On April 22, 2017 from 11 am to 4 pm, Crailo State Historic Site will host a Pinkster celebration featuring the performance and education group, The Children of Dahomey.
Once a Dutch holiday commemorating Pentecost, Pinkster became a distinctly African American holiday in the Hudson River Valley during the colonial era. During the 17th and 18th centuries, enslaved and free African Americans transformed Pinkster from a Dutch religious observance into a spring festival and a celebration of African cultural traditions. All along the Hudson River and on Albany’s “Pinkster Hill” (the current site of the NYS Capitol), enslaved African Americans reunited with family and friends and celebrated Pinkster with storytelling, food, music, and dance. Other Pinkster traditions, like the selection of the Pinkster King, created opportunities for enslaved African Americans to honor respected members of the community and to subtly mock their white enslavers. Continue reading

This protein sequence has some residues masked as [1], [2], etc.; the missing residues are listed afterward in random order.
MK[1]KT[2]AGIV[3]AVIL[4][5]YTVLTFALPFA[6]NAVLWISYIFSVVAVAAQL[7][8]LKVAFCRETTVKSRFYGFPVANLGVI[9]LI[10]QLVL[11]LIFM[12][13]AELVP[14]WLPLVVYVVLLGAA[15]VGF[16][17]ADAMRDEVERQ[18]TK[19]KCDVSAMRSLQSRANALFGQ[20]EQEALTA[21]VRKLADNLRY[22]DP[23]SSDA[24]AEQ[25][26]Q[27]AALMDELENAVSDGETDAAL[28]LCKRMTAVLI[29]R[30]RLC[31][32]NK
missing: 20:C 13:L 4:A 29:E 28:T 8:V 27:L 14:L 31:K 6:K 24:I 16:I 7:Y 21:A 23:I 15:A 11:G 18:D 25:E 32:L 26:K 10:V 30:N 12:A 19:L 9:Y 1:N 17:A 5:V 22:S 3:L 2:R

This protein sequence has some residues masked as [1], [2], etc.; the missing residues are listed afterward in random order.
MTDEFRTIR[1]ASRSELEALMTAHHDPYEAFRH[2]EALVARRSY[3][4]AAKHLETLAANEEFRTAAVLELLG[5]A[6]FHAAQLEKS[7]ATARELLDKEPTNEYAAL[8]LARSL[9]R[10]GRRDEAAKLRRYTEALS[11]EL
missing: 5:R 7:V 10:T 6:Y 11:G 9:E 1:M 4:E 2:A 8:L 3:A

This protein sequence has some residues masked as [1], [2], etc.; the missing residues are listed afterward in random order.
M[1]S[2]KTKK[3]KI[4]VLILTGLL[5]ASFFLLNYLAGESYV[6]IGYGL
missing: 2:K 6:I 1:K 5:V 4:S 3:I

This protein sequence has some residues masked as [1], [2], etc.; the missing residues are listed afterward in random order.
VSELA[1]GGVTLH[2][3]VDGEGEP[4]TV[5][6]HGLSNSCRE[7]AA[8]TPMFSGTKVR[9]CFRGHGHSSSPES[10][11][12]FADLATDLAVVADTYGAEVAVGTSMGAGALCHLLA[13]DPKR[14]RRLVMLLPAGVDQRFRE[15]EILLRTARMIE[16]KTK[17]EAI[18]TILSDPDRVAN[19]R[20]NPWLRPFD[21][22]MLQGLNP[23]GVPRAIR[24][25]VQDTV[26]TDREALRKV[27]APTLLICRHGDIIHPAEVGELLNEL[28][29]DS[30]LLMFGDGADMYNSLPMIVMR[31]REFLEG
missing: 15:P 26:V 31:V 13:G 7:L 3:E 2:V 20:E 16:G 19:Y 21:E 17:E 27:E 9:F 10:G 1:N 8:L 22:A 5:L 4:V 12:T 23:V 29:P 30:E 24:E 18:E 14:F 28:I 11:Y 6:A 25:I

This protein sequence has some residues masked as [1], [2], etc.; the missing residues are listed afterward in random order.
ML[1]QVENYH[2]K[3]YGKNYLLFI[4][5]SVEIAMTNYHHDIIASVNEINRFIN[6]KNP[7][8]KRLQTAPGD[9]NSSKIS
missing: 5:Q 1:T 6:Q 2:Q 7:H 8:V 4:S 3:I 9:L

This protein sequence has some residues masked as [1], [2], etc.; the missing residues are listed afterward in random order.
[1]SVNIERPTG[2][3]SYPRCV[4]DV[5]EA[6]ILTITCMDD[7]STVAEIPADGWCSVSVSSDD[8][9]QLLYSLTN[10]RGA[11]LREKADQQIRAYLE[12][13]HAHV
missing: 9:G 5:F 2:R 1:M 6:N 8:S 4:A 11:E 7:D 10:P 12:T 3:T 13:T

Early America was a diverse place. It contained many different people who had many different traditions that informed how they lived…and died.
How did early Americans understand death? What did they think about suicide?
In this episode of the Ben Franklin’s World podcast, Terri Snyder, a Professor of American Studies at California State University, Fullerton and author of The Power to Die: Slavery and Suicide in British North America (University of Chicago Press, 2015), helps us answer these questions and more as she takes us on an exploration of slavery and suicide in British North America. You can listen to the podcast here: www.benfranklinsworld.com/125
The Historian’s Office and Historical Society of the Town of Colonie will host Michael T. Lucas, PHD, who will speak on the topic of Slavery in the old Town of Watervliet, on Sunday, March 26, 2017 at 2 pm.
Slavery and Freedom in Nineteenth Century Watervliet will be held at the William K. Sanford (Colonie) Town Library, 629 Albany Shaker Road. Continue reading
The Schenectady County Historical Society will host a talk and book signing by local historian Neil Yetwin on February 11, 2017 at the Mabee Farm Historic Site.
Neil will be signing and selling copies of his book To My Son…: The Life and War Remembrances of Captain Mordecai Myers, 13th United States Infantry, 1812-1815.